This leaves the defender is the position of always having some amount of exposed attack surface for the adversary to target. The problem focus then shifts from Protect (compliance) to Detect. Official guidance in the Detect arena is generalize...things like run anti-virus, deploy IDS or IPS, use some kind of host security tool, monitor logs. The Detect problem is hard for many reasons, including adversary pre-testing of attack methods against known commercial tools, weak guidance on how to properly monitor, defender's getting overwhelmed by the massive volume of events coming at them, the variety of attack methods, and the list goes on.

    Current approaches to the Detect problem tend to revolve around threat intelligence based network defense. This is useful, but often revolves around tracking IP's, domain names, hashes, registry keys, mutex, and other disposable indicators. Very quickly the defender is drowning in threat intel, struggling to deploy watchlists, and determining what indicators are most reliable. At this point the defender ends up needing to better integrate their tools and intel. Once again, the problem shifts to something new.

    The important thing to note in all of this is that as an organization goes through the process of maturing their defensive approach, the current problem of the day shifts to a new area. You end up going through a progression of problems as you mature. You need to understand that and structure your team and approach around moving through that progression as quickly as possible.

    This requires having some serious technical talent on your team to drive through that progression and a common vision of how all of the interrelated pieces of the security system (platforms, people, processes) will work together. The people have to be strong in the technical arena so that they can jump between all of the systemic areas to attack the problems.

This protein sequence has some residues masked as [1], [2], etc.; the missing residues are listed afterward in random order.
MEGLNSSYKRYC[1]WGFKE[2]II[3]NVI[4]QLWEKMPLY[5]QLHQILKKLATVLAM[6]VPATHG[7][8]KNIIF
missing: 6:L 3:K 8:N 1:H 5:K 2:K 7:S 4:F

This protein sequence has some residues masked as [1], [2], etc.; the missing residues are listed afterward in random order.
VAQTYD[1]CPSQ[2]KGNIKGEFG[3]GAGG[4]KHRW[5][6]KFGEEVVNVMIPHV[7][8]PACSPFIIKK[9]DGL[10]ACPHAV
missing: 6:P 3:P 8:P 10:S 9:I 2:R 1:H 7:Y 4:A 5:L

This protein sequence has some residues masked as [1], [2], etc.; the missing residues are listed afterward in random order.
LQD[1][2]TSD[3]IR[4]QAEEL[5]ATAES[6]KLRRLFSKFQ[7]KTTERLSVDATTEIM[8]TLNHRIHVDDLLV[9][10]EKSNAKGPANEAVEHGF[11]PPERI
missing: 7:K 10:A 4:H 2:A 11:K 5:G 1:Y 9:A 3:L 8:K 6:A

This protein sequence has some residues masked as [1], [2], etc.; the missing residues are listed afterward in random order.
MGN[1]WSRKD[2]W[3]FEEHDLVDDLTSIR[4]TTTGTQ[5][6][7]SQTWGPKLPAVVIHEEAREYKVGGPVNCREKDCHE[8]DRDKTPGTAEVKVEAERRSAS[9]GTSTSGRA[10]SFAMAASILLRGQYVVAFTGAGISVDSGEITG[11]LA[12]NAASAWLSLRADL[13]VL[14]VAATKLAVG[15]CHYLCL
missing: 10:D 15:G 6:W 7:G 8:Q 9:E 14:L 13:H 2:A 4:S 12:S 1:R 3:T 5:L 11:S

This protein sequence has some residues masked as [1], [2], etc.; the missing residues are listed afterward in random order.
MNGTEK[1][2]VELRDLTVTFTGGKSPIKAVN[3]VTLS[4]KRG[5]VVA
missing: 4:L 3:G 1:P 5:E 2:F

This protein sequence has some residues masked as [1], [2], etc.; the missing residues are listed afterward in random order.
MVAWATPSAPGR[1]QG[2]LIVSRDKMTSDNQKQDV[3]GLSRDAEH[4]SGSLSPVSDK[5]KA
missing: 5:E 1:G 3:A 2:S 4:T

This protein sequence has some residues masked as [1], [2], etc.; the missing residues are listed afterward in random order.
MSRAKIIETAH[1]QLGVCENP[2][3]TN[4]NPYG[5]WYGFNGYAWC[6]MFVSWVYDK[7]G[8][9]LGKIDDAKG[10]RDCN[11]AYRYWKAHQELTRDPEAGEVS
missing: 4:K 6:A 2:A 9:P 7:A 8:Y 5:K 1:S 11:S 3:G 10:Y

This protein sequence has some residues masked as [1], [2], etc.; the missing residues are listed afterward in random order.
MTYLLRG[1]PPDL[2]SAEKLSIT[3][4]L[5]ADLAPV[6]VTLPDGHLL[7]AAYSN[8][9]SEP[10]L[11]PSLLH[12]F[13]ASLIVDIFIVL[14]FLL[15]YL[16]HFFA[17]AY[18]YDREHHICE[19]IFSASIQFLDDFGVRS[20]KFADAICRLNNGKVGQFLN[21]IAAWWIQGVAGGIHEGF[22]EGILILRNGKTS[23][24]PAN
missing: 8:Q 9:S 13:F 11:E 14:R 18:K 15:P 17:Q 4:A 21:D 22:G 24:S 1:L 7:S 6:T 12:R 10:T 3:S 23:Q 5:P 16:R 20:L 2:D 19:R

Bringing this all back around to the OPM hack, I suspect a major challenge that was at the core of this series of compromises over more than a year period was a lack of strong technical people with the authority, access, and financial resources to tackle these kinds of systemic issues. A hint that this was the case is that leadership didn't appear to fulling appreciate that they were the target of a major campaign going after their data. They had warning signs that this was the case but didn't react like they recognized the signs. So systemic failures occured. Most tragic incidents involve multi-factor, system failure as was the case with OPM, Target, the Challenger disaster, BP oil spill, etc.

    a friend from your past ;)

  2. Only a couple friends from my past could make those point so eloquently! I think you're spot on. You definitely captured the complex landscape we are challenged with managing.

    Good luck to you, and keep in touch!

  3. I think your last email address changed before I replied to you within the last few months. You can try shooting me an email here. (first initial last name at cox dot net) MS

    1. The suggestion to email me is from the old friend from the past, not a spambot.